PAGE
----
Decreasing the Faraday cage enclosure configurations or shielding resulted in a progressively cleaner sine wave of the broadcasted tone, and a higher RMS voltage. I observed that signal blocking with a fully enclosed cage and one with only the top removed is about the same (90-100% shielding). I also observed that a three-sided enclosure can block approximately 85% of RF radiation, and that removing the bottom of a cage significantly increases signal strength, as compared to removing the top.

And they are in a metal bunker/hangar/warehouse, which itself is a partial Faraday cage, and helps attenuate any signal in or out. While not an ideal cage, this does set up a double cage of sorts.

So in-universe, any engineer that designed this cage likely took a look at all circumstances and rated the cage at a certain percentage of efficiency that was deemed acceptable.

The real reason is likely out-of-universe, to let the camera crew walk into the cage behind the actors without any complications.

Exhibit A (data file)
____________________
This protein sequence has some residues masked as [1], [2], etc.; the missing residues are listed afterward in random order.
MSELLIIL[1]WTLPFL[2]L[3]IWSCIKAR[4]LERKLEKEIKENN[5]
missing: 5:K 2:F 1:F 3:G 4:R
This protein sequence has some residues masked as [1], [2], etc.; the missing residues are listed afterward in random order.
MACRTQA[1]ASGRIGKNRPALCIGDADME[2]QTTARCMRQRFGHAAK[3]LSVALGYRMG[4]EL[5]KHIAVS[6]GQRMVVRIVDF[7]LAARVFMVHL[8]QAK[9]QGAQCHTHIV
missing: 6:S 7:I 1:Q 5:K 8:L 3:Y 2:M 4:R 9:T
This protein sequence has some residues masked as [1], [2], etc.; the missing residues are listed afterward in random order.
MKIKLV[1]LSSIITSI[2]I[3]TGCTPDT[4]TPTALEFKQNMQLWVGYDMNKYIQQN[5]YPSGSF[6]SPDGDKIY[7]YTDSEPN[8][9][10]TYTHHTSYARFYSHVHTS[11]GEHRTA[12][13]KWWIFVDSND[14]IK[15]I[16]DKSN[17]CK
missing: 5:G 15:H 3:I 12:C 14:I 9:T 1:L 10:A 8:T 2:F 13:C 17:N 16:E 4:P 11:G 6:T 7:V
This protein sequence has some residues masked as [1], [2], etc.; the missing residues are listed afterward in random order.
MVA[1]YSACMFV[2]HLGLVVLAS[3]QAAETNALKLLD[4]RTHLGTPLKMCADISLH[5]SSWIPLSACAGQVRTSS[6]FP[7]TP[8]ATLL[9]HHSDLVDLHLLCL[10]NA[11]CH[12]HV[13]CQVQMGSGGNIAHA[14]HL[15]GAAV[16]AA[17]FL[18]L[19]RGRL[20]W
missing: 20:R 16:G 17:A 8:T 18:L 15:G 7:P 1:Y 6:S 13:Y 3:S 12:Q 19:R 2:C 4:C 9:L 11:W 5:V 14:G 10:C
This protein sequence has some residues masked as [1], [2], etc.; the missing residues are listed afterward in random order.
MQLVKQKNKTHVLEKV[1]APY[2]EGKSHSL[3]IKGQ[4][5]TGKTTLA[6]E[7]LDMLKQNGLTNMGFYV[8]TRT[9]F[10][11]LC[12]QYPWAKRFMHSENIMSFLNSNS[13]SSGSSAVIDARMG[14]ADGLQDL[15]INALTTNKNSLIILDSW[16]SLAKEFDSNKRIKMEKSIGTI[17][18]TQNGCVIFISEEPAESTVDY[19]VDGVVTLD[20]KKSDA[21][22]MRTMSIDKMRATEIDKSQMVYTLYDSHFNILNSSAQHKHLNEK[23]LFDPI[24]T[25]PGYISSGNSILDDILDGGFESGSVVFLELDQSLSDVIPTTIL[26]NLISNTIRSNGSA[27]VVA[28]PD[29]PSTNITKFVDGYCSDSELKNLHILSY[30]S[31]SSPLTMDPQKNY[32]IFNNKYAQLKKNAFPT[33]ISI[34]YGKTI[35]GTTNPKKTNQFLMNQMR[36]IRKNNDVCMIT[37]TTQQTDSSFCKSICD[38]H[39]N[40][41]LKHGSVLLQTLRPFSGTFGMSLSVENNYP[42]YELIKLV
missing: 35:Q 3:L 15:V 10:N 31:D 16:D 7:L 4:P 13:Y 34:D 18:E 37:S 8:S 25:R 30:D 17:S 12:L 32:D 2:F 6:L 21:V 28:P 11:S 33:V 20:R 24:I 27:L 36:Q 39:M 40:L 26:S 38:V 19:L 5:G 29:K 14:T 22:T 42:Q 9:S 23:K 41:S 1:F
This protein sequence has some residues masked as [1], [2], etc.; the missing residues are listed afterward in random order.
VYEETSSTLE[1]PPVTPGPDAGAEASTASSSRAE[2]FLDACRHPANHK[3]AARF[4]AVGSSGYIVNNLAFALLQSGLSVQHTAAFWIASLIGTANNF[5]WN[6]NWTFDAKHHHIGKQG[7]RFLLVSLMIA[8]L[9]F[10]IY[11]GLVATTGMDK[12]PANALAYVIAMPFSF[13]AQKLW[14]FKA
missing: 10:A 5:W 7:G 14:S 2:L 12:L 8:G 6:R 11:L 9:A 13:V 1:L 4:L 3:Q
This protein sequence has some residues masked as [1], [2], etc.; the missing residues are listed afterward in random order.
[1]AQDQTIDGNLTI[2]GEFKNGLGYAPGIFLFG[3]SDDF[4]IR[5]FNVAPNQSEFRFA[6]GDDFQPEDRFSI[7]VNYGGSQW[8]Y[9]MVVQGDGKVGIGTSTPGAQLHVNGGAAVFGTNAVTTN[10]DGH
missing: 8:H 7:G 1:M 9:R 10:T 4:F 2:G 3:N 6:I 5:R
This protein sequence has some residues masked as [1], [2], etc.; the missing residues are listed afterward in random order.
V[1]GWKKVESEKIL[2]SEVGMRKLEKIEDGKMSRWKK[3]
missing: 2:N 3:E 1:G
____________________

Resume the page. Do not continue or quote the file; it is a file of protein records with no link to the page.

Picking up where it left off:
There's a couple of additional uses for Faraday cages that haven't been considered.

  1. The Faraday cage was used to block Remote Viewing, or at least limit it. The Far Sight institute talk of such a device in one of their documentaries, and there are ways to get around this for skilled Remote-Viewers. Maybe this is how they found it.
  2. The Faraday cage was used to block Psychic noise allowing any potential pilot to practice controlling the craft in silence. I personally think this is more likely the reason, being a trans-dimensional craft it would need a highly sensitive (Psychic) pilot to drive it.
  • The question is more about the usefulness of the faraday cage depicted in the show with part of it open, for use in such a situation
    – zoplonix
    Commented Feb 15, 2016 at 3:05

You must log in to answer this question.

Not the answer you're looking for? Browse other questions tagged .